Report: Rahm Emanuel To Leave White House After November Elections
The London Telegraph is reporting that President Obama’s Chief of Staff may be headed out the door after the mid-term elections are over:
Rahm Emanuel, the White House chief of staff, is expected to leave his job later this year after growing tired of the “idealism” of Barack Obama’s inner circle.
Washington insiders say he will quit within six to eight months in frustration at their unwillingness to “bang heads together” to get policy pushed through.
Mr Emanuel, 50, enjoys a good working relationship with Mr Obama but they are understood to have reached an understanding that differences over style mean he will serve only half the full four-year term.
Friends say he is also worried about burnout and losing touch with his young family due to the pressure of one of most high profile jobs in US politics.
“I would bet he will go after the midterms,” said a leading Democratic consultant in Washington. “Nobody thinks it’s working but they can’t get rid of him – that would look awful. He needs the right sort of job to go to but the consensus is he’ll go.”
An official from the Bill Clinton era said that “no one will be surprised” if Mr Emanuel left after the midterm elections in November, when the Democratic party will battle to save its majorities in the house of representatives and the senate.
It is well known in Washington that arguments have developed between pragmatic Mr Emanuel, a veteran in Congress where he was known for driving through compromises, and the idealistic inner circle who followed Mr Obama to the White House.
Several thoughts come to mind.
First, I’ve been expecting staff changes at the White House for some time now. It’s fairly clear that Obama is not being served well by some of the men and women in the West Wing. Personally, I’ve thought for some time now that the changes need to be made in the Communications staff, but it also appears that there are clashes between the “idealists” on the staff and those like Emanuel more concerned with actual governing:
There were sharp differences over health care reform, with Mr Emanuel arguing that public hostility about cost should have forced them into producing a scaled down package. Mr Obama and advisers including David Axelrod, the chief strategist, and Valerie Jarrett, a businesswoman and mentor from Chicago, decided to push through with grander legislation anyway.
Emanuel’s departure, then, could be taken as a sign that the idealists have won the ground war inside the West Wing and there are some bloggers who are making the leap into assuming that Emanuel’s departure is a sign that Obama will be facing a serious challenger for the Democratic nomination in 2012 by a pragmatist.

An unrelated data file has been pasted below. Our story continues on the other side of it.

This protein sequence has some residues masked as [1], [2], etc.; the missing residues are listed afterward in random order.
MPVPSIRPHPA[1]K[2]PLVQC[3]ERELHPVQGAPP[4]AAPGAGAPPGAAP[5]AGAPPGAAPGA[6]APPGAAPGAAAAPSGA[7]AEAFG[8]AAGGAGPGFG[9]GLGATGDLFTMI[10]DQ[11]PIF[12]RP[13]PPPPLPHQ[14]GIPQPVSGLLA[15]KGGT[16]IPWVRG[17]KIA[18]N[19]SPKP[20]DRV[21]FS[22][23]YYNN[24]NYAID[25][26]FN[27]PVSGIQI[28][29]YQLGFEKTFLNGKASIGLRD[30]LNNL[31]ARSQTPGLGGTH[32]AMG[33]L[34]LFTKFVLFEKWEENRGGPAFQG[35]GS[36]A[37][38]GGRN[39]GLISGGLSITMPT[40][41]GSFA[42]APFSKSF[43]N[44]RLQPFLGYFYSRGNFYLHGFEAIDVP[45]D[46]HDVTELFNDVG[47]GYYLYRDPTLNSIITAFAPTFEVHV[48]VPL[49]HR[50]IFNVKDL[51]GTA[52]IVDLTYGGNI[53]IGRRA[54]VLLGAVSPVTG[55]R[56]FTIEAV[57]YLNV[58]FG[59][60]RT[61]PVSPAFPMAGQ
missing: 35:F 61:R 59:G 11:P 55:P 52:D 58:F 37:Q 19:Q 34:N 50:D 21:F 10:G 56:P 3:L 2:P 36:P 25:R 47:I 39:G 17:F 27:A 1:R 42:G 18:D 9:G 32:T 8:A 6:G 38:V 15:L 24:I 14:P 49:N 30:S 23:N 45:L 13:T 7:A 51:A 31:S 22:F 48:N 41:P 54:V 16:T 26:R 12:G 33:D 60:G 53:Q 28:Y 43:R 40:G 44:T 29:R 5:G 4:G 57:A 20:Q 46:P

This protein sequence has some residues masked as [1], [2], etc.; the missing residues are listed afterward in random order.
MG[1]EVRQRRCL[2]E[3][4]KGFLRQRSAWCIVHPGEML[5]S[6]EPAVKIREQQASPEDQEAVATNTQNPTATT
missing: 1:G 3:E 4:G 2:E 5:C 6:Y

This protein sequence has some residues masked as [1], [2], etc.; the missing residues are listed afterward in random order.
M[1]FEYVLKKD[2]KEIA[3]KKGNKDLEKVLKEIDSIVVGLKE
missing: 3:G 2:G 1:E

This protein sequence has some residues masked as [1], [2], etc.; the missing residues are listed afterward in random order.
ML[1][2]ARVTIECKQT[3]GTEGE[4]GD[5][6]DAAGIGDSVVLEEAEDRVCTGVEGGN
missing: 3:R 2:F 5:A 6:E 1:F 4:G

There is, however, a far different explanation for why Emanuel may be leaving that makes a lot more sense:
Mr Emanuel has privately expressed a readiness to run for mayor of Chicago, which is also his home town though he was never part of the Obama set and did not endorse the then senator in the Democratic primary in 2008.
That would however depend on Mayor Richard Daley stepping down when he is up for re-election in 2011.
The Chicago Mayor’s office is something that Emanuel has had in his sights for long before Barack Obama asked him to leave Congress to become White House Chief of Staff. In April, as a matter of fact, he made those ambitions clear:
White House Chief of Staff Rahm Emanuel yearns for the day when he again holds elected office — and has retained his $1.2 million war chest to help make that happen.
Emanuel, 50, told PBS’ Charlie Rose on Monday he wants to be mayor of Chicago, leaving behind a one-time goal of becoming Speaker of the House. But, Emanuel added, he is a loyal supporter of the current mayor, Richard M. Daley, and hopes he will run again.
While exalted in Washington, Emanuel back home is just one of a string of political figures waiting to see if Daley seeks another term next February.
The announcement from Emanuel triggered this reaction from the Chicago Sun-Times’ Fran Spielman, a veteran City Hall reporter : “Get in line,” she wrote.
Emanuel is “is trying to mark his turf as the heir apparent to Mayor Daley by declaring his intention to run if his friend chooses not to seek a seventh term. But he’s hardly the only one salivating on the sidelines while awaiting Daley’s decision. Nor is he, necessarily, the frontrunner in that crowded field,” Spielman wrote
An Emanuel departure in November would be just enough time for him to start a campaign for Mayor for the election in February should Daley decided not to run.
Assuming all this is true, the next question becomes who replaces Emanuel. Let the speculation begin !